Alternate components which are normally expendable and considered replacement parts (e.g., engine and wheel bearings, seals, gaskets, filters, belts, bolts, bulbs, batteries, brake rotors, clutch discs, pressure plates, suspension bushings, drivetrain mounts, fenders, trim pieces, fuel caps, etc.) may be used provided they are essentially identical to the standard parts (e.g., have the same type, size, hardness, weight, material etc.), are

SCCA Fastrack News April 2013 Page 22

used in the same location, and provide no performance benefit. The allowance for use of such replacements does not include camshafts, differential covers, or ring-and-pinion sets, nor does it authorize the use of piston rings having different configurations (e.g., “Total Seal®”) from those of the original.

Hardware items (nuts, bolts, etc.) may be replaced by similar items of unrestricted origin. Safety wire, threadlocker compounds, and locking nuts are permitted. These allowances are strictly to allow components to be replaced from alternate sources other than the original manufacturer. They should not be construed as an allowance to replace components with those which could be considered a ”higher performance” alternative. Parts available as replacements through the dealers parts department, the factory, or any other source which do not meet standard part specifications (e.g., hardness, size, etc.) are non-compliant in Street Category, except as specifically provided elsewhere in these rules.

Specific vehicle classifications are located in Appendix A of these rules.

13.1 AUTHORIZED MODIFICATIONS

If a modification is not specifically authorized in this or previous sections of these Rules, it is not allowed.

The addition of small holes for attachment hardware for authorized modifications is implicit (e.g., holes for fasteners to mount additional gauges, holes for brackets to mount shock absorber remote reservoirs, holes for driver restraint mounting, etc.). However, these holes may serve no other purpose.

All repairs must comply with factory-authorized methods and procedures.
It is not permitted to use non-compliant parts even if they have been set to OE specifications. Refer to Appendix F for past clarifications of these rules.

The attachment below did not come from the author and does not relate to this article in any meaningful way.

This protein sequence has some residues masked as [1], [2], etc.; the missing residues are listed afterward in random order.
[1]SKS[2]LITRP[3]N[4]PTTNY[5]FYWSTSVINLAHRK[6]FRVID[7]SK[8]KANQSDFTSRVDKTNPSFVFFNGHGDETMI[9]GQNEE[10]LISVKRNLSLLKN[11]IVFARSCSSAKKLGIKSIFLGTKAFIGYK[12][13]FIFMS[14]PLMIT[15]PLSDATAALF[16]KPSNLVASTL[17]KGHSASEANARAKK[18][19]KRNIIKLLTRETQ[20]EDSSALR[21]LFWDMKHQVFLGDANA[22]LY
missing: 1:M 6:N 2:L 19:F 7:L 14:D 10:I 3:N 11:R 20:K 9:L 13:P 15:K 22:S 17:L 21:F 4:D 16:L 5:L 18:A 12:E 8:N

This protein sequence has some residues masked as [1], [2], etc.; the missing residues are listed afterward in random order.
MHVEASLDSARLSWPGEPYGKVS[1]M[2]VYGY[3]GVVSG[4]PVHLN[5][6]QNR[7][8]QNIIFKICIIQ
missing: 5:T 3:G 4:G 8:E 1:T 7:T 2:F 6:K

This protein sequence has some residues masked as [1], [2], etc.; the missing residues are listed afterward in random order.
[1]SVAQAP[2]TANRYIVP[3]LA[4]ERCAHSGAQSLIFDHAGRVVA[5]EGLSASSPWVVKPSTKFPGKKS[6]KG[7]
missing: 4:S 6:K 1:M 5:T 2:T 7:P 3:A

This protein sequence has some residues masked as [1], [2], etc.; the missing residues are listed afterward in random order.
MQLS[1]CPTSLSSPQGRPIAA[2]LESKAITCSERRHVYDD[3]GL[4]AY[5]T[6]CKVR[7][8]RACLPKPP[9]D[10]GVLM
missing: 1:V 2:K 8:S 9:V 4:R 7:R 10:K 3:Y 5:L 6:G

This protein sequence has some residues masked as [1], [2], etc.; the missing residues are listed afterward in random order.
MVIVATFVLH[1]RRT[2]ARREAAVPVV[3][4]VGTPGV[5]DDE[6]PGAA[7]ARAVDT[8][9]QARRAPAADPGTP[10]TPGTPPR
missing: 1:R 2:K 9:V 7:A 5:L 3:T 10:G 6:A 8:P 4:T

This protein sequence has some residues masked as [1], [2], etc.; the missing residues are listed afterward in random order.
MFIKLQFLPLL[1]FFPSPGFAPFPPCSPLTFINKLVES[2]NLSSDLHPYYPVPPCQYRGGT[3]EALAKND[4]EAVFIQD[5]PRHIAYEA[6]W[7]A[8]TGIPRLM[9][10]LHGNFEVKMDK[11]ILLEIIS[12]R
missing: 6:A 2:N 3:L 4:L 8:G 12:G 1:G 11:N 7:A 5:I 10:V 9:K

13.2 BODYWORK

A. Accessories, gauges, indicators, lights and other appearance, comfort and convenience modifications which have no effect on performance and/or handling and do not materially reduce the weight of the car are permitted. This does not allow driver’s seat substitutions, or the removal of “tow hooks” or “tie-down loops”. Delayed shutdown devices such as the “Turbo Timer,” which perform no function while the car is in motion, are permitted. This does permit the installation of an additional mirror (e.g., Wink®), but does not allow the removal of the original mirror. “Grounding kits” specifically designed to support sound systems are permitted but may serve no other purpose.

B. Data acquisition systems (including video cameras) and the accompanying sensors are allowed but may serve no other purpose during a run than real-time display and data recording.

C. Hood straps or fasteners may be added.

D. Any fuel tank cap may be used.
E. Windshields may be folded (but not removed) provided the required mechanism is standard equipment.

F. Alternate steering wheels are allowed, provided the outside diameter is not changed by more than one inch from the standard size. Steering wheels with an integral airbag may not be changed.

D. Alternate shift knobs are allowed.